12 posts tagged with demoscene.
Displaying 1 through 12 of 12. Subscribe:

Features include rickroll

8088 Dominion is a production by demoscene programmer Jim Leonard (a.k.a. Trixter) displaying full-motion color video with audio on a 1981 IBM PC 5160. The production is a followup to a similar 2007 demo, 8088 Corruption, but with improved graphical fidelity. [more inside]
posted by figurant on Jun 20, 2014 - 12 comments

Greetz

The Amiga Cracktro Marathon. Part 2. Part 3. (What are cracktros?)
posted by kmz on May 27, 2014 - 8 comments

Space: The Final Demoscene

Revision Demoparty was held this past Easter weekend. It's considered to be a rebirth and spirital heir of the Breakpoint Demoparty, and, arguably the flagship "Demoscene" event of the year. A lot of groups and individuals bring their A game to show off the most inspiring, technically-intense and memorable demos to the world. Every year has highlights and it's a big deal when a brand new platform gets a demo, but this year, the wildest demo went in an entirely unexpected direction: space. [more inside]
posted by jscott on Apr 21, 2014 - 7 comments

It's Spanish For Girlfriend

An Amiga computer emulated in your browser, complete with games and demos. [more inside]
posted by Bora Horza Gobuchul on Jan 2, 2013 - 54 comments

Demoscene - The Art of the Algorithms

Wired called them, digital graffiti and John Carmack spoke of them at QuakeCon 2011 but they remain little known. A recently released full-length documentary (download) gives a portrait of the creative digital subculture from 80s to the present day. [more inside]
posted by Z303 on Apr 9, 2012 - 37 comments

Today's formulaic music.

Discover bytebeat. A new genre of algorithmic music has been developed by demoscene coder viznut, a.k.a. PwP. Sharing genes with chiptunes and facilitated by bitwise operators, bytebeats are decidedly non-traditional music created by short, programmatic formulas. Read about computationally minimal art, the aesthetic that spawned bytebeat. Try your hand at composing (some helpful examples). Read an explanation of how the formulas work. A few more pieces.
posted by I've wasted my life on Jan 23, 2012 - 48 comments

Live Coded Demoscene

When Iñigo Quílez isn't hard at work at Pixar, he's active in the demoscene, creating 4KB programs that render incredible procedurally generated scenes. He also writes tutorials on both video and audio synthesis, but arguably the coolest section of his site features live-coding videos of him improvising both audio and video rendering code that will make any experienced programmer feel wholly inadequate.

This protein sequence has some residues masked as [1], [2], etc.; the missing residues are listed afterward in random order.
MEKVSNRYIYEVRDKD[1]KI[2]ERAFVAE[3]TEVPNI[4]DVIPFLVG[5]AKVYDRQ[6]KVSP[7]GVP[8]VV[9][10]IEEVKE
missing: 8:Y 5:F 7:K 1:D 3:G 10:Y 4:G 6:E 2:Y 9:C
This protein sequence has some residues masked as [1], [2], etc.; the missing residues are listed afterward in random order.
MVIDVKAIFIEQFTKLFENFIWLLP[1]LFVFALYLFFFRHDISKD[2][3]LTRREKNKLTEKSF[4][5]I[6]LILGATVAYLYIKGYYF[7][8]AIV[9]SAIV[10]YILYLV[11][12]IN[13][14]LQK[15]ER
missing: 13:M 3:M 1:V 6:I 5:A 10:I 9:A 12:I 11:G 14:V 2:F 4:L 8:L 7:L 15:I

posted by spiderskull on Jan 8, 2012 - 32 comments

Nectarine Demoscene Radio

Nectarine Demoscene Radio streams Amiga demoscene music ("modules") 24-7. Registered users can queue up songs, comment and chat to each other with the "infamous oneliner". That's it.
posted by KMH on Sep 8, 2010 - 12 comments

The Little Mac Classic That Could

A Mac Classic shows bullies what's for in "3½ inches is enough" by Unreal Voodoo. This demo (actually written to run on a Mac Classic) was presented at ASSEMBLY, Finland's largest computer festival. More highlights from ASSEMBLY are available at GameSetWatch. The demos are mostly trippy and impressive hand-coded animations as one might expect, but there's also a live action short featuring a Rube Goldberg machine.
posted by ignignokt on Sep 4, 2009 - 17 comments

SID-licious

Let's hear it for SID.
The MOS 6581 SID was the voice box of the famed Commodore 64, and an inimitable speck of silicon that to this day sparks musical imagination and techno tinkering (YouTube). Reborn as a commercial synth, and remade in software (PC|MAC), the original SID chip is still employed by musicians for its 8-bit crunch, and a retro warmth that may charm you back into childhood.
Have an old Commodore in the basement? Know how to solder? As a project for 2K7, why not DIY a SID box with MIDI?
posted by kid ichorous on Dec 17, 2006 - 29 comments

I am bit tired of blobby things, though

The Demoscene is still going strong. It's been awhile since we last discussed the scene, and it's still cranking out tons of great stuff. The new home of the scene has categories and ratings, which sure beats the old standard. There's a bit of everything, from legos to disco, from 256 bytes to 64k to fairly large, and from Amiga to Mac to C64. All of the videos that require weird or new hardware have videos on the site, so everyone can enjoy the incredible programming, art, and kinda cheesy music.
posted by JZig on Feb 24, 2005 - 18 comments

The 'demoscene':

The 'demoscene': Have you got the latest UltraforceTitanium10000-equipped desktop computer? The latest PDA? The latest Java Virtual Machine and the latest browser? Or have you got an 18 year old ZX Spectrum? Or a Commodore Amiga? Don't worry, there's always some way to show how powerful you machine of choice is. Demos have been around since the dawn of home computing and the best of them might someday be mistaken for video art.
posted by edsousa on Sep 5, 2002 - 12 comments

Page: 1